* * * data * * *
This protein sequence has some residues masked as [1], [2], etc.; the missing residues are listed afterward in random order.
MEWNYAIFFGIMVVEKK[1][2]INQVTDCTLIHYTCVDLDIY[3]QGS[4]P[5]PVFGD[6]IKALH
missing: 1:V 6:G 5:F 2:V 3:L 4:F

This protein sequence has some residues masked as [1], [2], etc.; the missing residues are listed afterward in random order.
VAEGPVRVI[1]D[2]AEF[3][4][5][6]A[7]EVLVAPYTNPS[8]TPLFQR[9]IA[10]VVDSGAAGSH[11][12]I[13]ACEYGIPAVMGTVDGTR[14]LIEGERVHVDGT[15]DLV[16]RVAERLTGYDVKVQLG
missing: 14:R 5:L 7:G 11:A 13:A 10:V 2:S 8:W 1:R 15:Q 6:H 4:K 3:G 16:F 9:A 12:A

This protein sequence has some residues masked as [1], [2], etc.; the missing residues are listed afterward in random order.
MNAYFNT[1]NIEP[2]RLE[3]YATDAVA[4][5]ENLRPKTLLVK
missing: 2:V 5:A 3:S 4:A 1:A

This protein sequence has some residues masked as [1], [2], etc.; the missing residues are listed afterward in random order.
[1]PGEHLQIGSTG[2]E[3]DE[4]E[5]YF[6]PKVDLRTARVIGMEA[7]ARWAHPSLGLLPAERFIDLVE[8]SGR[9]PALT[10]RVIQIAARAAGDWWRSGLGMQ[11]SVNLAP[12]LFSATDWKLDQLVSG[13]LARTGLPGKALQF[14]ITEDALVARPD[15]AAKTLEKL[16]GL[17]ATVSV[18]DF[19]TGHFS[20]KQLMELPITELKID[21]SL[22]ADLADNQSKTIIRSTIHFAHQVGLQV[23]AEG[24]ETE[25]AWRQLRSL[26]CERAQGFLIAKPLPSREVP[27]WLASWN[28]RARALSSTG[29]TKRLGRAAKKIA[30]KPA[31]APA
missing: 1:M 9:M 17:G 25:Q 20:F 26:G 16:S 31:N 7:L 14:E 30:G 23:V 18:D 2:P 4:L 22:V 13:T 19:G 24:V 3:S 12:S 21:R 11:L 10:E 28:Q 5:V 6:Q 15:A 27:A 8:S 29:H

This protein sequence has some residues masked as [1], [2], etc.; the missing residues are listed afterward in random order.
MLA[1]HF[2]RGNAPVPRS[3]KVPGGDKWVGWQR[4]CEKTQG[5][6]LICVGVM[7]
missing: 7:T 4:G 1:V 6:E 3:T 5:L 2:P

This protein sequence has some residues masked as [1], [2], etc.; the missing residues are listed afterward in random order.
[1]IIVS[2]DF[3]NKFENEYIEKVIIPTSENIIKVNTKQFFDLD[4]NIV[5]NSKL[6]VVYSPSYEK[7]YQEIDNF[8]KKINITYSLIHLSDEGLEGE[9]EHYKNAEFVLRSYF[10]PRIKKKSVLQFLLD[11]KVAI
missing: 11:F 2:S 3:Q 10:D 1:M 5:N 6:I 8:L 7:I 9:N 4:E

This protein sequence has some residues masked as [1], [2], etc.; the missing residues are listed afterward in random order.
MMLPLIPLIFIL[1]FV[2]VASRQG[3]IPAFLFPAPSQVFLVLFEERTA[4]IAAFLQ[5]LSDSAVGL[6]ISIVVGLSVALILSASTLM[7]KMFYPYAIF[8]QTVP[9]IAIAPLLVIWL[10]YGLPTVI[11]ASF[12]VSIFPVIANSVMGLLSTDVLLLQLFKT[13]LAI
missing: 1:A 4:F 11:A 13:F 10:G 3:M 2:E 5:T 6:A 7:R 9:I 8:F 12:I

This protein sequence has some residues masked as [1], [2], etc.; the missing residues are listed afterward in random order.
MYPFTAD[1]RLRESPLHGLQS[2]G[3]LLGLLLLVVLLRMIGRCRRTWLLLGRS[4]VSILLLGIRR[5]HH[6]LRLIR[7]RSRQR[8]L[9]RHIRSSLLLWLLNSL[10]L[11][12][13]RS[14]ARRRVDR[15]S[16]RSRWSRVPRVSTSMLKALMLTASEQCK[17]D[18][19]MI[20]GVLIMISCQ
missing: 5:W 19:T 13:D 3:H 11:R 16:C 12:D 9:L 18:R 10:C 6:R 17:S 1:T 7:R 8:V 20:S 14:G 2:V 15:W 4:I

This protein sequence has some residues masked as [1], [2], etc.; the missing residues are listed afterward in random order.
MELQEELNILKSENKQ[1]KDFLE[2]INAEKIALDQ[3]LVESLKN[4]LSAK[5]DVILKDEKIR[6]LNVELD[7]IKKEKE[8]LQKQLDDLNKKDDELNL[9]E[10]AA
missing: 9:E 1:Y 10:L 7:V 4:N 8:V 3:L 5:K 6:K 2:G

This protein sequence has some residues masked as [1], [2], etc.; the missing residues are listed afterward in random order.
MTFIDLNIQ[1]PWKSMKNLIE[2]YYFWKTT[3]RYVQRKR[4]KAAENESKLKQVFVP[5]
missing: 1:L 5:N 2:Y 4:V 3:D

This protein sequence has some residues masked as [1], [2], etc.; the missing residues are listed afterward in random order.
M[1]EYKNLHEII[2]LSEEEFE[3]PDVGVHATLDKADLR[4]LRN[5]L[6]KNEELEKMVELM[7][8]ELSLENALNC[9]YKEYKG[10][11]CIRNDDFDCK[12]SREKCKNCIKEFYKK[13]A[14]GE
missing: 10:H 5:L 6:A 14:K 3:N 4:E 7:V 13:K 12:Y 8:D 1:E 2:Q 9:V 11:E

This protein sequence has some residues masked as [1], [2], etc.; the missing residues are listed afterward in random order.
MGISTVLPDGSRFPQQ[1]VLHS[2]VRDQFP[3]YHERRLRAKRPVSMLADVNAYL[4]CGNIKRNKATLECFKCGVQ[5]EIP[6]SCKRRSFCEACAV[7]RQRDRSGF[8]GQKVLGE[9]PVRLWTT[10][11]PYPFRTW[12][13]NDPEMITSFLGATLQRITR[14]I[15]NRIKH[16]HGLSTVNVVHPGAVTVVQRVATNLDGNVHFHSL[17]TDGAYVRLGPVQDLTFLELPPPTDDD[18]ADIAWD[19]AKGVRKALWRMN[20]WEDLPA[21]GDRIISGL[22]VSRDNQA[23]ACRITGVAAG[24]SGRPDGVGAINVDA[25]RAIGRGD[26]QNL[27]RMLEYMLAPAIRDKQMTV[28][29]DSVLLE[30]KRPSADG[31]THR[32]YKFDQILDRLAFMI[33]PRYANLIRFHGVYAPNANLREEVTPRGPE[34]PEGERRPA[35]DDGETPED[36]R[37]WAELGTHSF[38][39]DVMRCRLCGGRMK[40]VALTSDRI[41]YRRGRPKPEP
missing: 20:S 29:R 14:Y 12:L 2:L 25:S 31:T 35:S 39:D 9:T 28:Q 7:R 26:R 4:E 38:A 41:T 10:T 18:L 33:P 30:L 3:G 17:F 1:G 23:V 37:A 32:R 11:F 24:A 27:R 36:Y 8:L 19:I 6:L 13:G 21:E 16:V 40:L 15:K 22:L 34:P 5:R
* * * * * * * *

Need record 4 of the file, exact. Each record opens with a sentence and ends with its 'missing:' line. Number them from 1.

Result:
This protein sequence has some residues masked as [1], [2], etc.; the missing residues are listed afterward in random order.
[1]PGEHLQIGSTG[2]E[3]DE[4]E[5]YF[6]PKVDLRTARVIGMEA[7]ARWAHPSLGLLPAERFIDLVE[8]SGR[9]PALT[10]RVIQIAARAAGDWWRSGLGMQ[11]SVNLAP[12]LFSATDWKLDQLVSG[13]LARTGLPGKALQF[14]ITEDALVARPD[15]AAKTLEKL[16]GL[17]ATVSV[18]DF[19]TGHFS[20]KQLMELPITELKID[21]SL[22]ADLADNQSKTIIRSTIHFAHQVGLQV[23]AEG[24]ETE[25]AWRQLRSL[26]CERAQGFLIAKPLPSREVP[27]WLASWN[28]RARALSSTG[29]TKRLGRAAKKIA[30]KPA[31]APA
missing: 1:M 9:M 17:G 25:Q 20:F 26:G 16:S 31:N 7:L 14:E 30:G 23:V 18:D 2:P 4:L 22:V 13:T 19:G 24:V 3:S 12:S 21:R 11:L 10:E 28:Q 5:V 6:Q 15:A 27:A 8:S 29:H